Spooky Town

I set my paranormal series, The Folk, in and around the area where I live—the foothill suburbs of Denver. This always surprises my neighbors, who are convinced that there’s nothing remotely supernatural about the place. They think I should be writing about Transylvania, or at least Savannah. But I’d argue that most places have plenty of supernatural potential, if you just stop and look.

Some towns specialize in being spooky, of course. New Orleans, thanks to Anne Rice and scads of other writers, is everybody’s favorite setting for vampires. San Francisco and Seattle have their moments, maybe because they both experience lots of foggy evenings. I recently spent a few days in Santa Fe, and I’m amazed more writers aren’t setting supernatural stories there. You can’t turn around without encountering a clutch of Calaveras, the artistic skeletons from Dia de Muertos.

But I decided to work with what I knew, for good reason. The mountains, where a lot of Away, Unseen, and Found  takes place, can be very spooky. The silence, the isolation, the sound of the wind in the aspens. It all leads to the kind of situation where you find yourself checking to see just who or what is coming up the trail behind you. There’s also the fact that the extraordinary beauty of the mountains is coupled with extremely random danger. Just last spring two house-sized boulders slid down the mountains outside Dolores, CO, on Memorial Day with no particular warning. No one was hurt, but the possibility is always there.

However, I’d argue that you can find the spooky just about anywhere if you only look around. When we moved to Colorado ten years ago, I was a little worried. I’d been living and writing in Texas for a couple of decades, and I wasn’t sure I’d be able to find something to write about in my new home. After Halloween that first year, my hubs and I were driving down a particularly steep road a few miles from our house. At the top of the steepest stretch we came upon a couple of kids rolling discarded jack-o-lanterns down the hill to watch them smash. As I watched those pumpkins roll, I found myself thinking, “What if they were heads? And what if the kids were goblins? And what if…” After that, I figured I wouldn’t have any problems coming up with new plots.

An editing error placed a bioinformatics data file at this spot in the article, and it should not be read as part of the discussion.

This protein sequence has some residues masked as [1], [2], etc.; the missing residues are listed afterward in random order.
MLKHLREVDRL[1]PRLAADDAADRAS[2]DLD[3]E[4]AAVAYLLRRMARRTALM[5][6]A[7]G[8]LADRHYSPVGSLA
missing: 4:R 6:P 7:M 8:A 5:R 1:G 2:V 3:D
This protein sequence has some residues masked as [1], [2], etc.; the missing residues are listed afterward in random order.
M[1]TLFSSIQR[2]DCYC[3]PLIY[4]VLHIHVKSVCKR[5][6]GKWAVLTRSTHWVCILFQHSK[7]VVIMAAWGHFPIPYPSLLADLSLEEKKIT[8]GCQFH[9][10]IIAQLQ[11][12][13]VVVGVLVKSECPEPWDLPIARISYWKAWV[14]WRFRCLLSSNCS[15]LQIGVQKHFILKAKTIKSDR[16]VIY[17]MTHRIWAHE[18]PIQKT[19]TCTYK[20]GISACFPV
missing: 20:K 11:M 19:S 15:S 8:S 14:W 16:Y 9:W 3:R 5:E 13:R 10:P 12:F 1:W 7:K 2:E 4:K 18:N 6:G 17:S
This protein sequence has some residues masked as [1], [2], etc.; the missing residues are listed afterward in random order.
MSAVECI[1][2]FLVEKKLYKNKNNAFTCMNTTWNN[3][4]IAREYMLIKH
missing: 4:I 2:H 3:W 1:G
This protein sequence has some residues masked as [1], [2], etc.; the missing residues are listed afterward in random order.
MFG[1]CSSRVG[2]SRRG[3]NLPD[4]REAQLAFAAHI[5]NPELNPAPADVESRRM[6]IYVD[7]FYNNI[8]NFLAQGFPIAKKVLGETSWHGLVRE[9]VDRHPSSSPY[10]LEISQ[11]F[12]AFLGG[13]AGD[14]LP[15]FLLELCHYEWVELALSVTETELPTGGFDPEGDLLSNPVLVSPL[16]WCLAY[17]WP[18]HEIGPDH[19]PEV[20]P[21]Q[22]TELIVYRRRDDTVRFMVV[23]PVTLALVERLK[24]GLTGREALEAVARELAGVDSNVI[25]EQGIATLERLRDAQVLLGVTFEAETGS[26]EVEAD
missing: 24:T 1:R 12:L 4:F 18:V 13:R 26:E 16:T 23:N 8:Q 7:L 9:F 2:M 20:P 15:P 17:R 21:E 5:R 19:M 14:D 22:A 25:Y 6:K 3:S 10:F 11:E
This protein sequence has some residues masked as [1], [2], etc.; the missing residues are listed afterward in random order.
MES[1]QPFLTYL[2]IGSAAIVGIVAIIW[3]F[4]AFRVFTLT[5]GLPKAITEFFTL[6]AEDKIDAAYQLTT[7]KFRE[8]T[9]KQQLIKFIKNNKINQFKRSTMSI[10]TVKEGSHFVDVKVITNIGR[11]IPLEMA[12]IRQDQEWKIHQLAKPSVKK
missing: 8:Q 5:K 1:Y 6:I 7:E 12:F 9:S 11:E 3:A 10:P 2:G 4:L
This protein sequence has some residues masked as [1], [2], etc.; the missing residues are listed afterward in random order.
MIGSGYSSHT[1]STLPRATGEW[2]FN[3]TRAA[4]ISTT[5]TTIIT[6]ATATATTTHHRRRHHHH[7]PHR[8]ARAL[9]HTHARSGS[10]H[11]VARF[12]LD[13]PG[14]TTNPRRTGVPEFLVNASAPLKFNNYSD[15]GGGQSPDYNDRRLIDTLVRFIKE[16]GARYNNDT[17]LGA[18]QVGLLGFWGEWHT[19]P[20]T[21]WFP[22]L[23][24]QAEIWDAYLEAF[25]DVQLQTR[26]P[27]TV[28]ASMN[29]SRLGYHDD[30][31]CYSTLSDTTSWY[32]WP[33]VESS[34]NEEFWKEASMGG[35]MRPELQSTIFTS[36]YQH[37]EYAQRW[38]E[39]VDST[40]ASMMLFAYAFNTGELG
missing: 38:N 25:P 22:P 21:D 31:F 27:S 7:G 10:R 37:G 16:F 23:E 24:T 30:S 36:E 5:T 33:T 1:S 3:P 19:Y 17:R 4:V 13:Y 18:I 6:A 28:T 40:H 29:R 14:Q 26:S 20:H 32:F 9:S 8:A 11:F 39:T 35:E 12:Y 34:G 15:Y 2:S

So what’s spooky about your town? I’m willing to bet you can think of something. Just consider the parts of town where you get an uncomfortable feeling if you drive after dark, the deserted buildings where you walk a little faster, the old hotel where the ballroom seems a little…weird.

Spooky is all around. Fortunately for us paranormal writers.

This entry was posted in Soul Mate Publishing. Bookmark the permalink.

3 Responses to Spooky Town

  1. Susan James Berger says:

    Anything can be spooky. I agree with you. I am re-reading barbara Michaels. #3 in the Georgetown series, Stitches in Time.

  2. pamelagibson says:

    I’m from San Juan Capistrano, CA and there were enough ghost stories for me to write an entire book about them. Sonoma, in northern part of the state, was my next home and that town had its share of stories, too. Now I live in Las Vegas. Hmm. I guess the ghost of Bugsy Siegel might be somewhere down on the strip.

Leave a Reply

Fill in your details below or click an icon to log in:

WordPress.com Logo

You are commenting using your WordPress.com account. Log Out /  Change )

Google photo

You are commenting using your Google account. Log Out /  Change )

Twitter picture

You are commenting using your Twitter account. Log Out /  Change )

Facebook photo

You are commenting using your Facebook account. Log Out /  Change )

Connecting to %s